Faultless pitch for a pony falls at the last hurdle


A DAD'S LIFE:It’s the first time a costing spreadsheet has been produced in this house to outline expense, and it’s done by the 11 year old.

Livery, she tells me, is an absolute bargain in this part of the world. If we were in Dublin, it would be double the figure she’s included there. Her auntie, she says, has promised her a saddle and whatever spare bits and pieces she has floating around, the rest we could pick up on Done Deal.

She’s good. She sneaks up on me from behind and presents a solution before she comes in with the big request. Almost before she’s ended her pitch, she has me convinced this can only be a good idea.

Something sparks behind my eyes and I realise I have to counter the assault. Otherwise my chequebook will write itself. “Okay, I see you’ve done your homework. Well done on that, you truly are an organised and ambitious creature.

I can only contribute two glaring omissions to the statement you have presented that you may want to go away and ponder. The first is the price of the pony itself. I don’t see that listed. And also, no matter how low the final tally is, and even if you are right in that it is a wonderfully low figure, it still looks bloody huge to me and I’m the one who has to pay it.” Here she plays what I take to be her trump card. “I have written a letter,” she says.

“A letter?” I say. “Well done you. And to whom would this letter be addressed?”

“To a rich man,” she says.

“A rich man?” I say. “That’s nice. And what has you writing to rich people? Oh, and by the way, good luck finding any.”

“Stop repeating everything I say,” she says, “you’re being patronising.”

So I shut up. I wave her on to explain the letter to the rich person. “I will write to a rich man outlining the fate of many abandoned ponies around the country who are taken in by the rescue services. These rescue ponies are free to people who will take good care of them.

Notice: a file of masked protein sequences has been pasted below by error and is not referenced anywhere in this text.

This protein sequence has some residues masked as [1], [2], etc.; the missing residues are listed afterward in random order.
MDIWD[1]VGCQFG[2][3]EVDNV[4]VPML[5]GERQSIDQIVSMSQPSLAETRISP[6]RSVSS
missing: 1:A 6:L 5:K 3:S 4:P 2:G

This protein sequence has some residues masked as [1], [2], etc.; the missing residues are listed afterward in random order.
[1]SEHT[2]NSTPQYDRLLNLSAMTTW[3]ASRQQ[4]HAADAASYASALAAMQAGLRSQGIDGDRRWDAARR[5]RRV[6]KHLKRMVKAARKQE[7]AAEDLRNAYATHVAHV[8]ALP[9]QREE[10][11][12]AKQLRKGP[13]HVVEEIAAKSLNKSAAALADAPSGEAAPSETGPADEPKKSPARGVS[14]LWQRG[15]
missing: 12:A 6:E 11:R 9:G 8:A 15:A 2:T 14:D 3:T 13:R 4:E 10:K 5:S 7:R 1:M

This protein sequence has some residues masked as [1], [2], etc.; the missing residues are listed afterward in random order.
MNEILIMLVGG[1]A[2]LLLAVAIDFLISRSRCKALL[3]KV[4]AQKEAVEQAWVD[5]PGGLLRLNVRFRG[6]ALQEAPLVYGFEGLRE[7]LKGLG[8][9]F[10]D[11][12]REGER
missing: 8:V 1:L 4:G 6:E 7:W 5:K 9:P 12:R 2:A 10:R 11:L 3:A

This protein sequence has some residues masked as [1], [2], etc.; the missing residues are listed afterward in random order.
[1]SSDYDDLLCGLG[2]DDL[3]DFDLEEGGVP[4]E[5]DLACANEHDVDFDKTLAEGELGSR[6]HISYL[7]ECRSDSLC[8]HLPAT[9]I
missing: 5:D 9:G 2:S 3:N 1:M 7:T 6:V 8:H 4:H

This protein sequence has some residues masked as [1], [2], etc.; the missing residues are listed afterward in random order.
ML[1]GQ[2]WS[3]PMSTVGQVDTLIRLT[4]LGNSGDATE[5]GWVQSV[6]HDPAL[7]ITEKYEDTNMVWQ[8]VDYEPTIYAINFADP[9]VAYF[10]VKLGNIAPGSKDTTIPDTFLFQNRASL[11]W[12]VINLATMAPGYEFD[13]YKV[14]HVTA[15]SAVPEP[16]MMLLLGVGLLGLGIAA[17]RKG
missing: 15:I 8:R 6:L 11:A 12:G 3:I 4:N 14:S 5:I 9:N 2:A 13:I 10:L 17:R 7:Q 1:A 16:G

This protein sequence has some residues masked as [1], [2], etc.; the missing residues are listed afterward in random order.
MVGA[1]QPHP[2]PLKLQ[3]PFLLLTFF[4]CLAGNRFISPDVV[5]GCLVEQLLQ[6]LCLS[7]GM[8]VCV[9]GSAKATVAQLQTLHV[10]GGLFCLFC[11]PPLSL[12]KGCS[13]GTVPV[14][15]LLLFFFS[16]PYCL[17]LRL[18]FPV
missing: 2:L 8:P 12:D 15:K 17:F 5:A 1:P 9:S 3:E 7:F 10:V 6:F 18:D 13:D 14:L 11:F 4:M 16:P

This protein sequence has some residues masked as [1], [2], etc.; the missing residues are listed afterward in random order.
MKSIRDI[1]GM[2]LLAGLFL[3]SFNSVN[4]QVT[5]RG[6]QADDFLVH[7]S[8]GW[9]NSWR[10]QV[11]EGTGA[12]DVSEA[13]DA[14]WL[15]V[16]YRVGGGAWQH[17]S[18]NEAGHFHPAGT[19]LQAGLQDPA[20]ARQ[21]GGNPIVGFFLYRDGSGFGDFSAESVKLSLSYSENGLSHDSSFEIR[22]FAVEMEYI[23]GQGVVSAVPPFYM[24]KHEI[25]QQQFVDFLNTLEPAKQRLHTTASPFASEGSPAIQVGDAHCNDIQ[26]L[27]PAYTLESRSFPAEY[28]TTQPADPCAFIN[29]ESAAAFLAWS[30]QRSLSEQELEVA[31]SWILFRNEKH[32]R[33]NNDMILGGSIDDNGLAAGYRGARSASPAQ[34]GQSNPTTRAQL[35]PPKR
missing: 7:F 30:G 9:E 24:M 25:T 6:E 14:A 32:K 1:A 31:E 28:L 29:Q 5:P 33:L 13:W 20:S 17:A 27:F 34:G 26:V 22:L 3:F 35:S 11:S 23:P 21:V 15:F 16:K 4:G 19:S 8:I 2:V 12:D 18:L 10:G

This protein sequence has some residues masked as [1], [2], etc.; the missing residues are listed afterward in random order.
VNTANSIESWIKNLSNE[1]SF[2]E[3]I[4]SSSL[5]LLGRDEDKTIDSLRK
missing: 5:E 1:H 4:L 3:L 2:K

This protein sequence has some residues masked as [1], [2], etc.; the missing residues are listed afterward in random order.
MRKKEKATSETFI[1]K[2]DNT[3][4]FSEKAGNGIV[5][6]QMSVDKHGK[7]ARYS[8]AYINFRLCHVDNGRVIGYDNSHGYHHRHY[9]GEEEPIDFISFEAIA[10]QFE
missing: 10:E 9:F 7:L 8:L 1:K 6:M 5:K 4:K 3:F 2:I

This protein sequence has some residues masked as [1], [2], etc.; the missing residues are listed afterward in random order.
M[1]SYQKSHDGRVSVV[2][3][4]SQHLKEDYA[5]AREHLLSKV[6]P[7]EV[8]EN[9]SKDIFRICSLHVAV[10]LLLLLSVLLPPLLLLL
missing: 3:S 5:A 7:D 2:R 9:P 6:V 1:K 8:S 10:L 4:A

“The problem is even taking care of them is expensive, so these ponies are often left neglected. I will tell the rich man that if he will help with the costs, my sister and I will make sure the pony is ridden and fed and loved. And the pony will be used in riding lessons so lots of kids can ride him. And the rich man can come and see the pony whenever he wants.”

By now, I’m dabbing tears from the corner of my eye. At the fate of the poor, little neglected ponies, and also for the death of innocence when nobody replies to the mailshot I can see the elder is ready to post to anyone who earns over 50k a year. “You do realise you’re asking people to pay for a pony that you want?”

“No, I’m going to write to people and give them an opportunity to save a pony.”

I can’t fault her business plan or her marketing programme. Her problem, one I can relate to, is completion.

Over the summer, in a bid to get the two dogs walked without a daily bout of pleading and tears, I suggested combining pocket money with a dog-walking fee. She wanted to know how much. I told her €2. So, that’s €2 per dog for me and the sister? No, that’s €2 per walk, and if you’re sharing the duties with your sister, you’ll have to share the fee. Can’t blame her for trying.

The first thing she did was to calculate how much she could earn walking the dogs, seven days a week, for the two months she had off. Then she figured she could tout the service to everyone in the nearby estate and pick up at least an additional three dogs per walk. The figure grew and grew until she collapsed, exhausted but happy.

I think I wound up paying €32 in total for her services this summer. I don’t expect to see a pony soiling my lawn any time soon. But should a request land on your mat, be gentle in your response.


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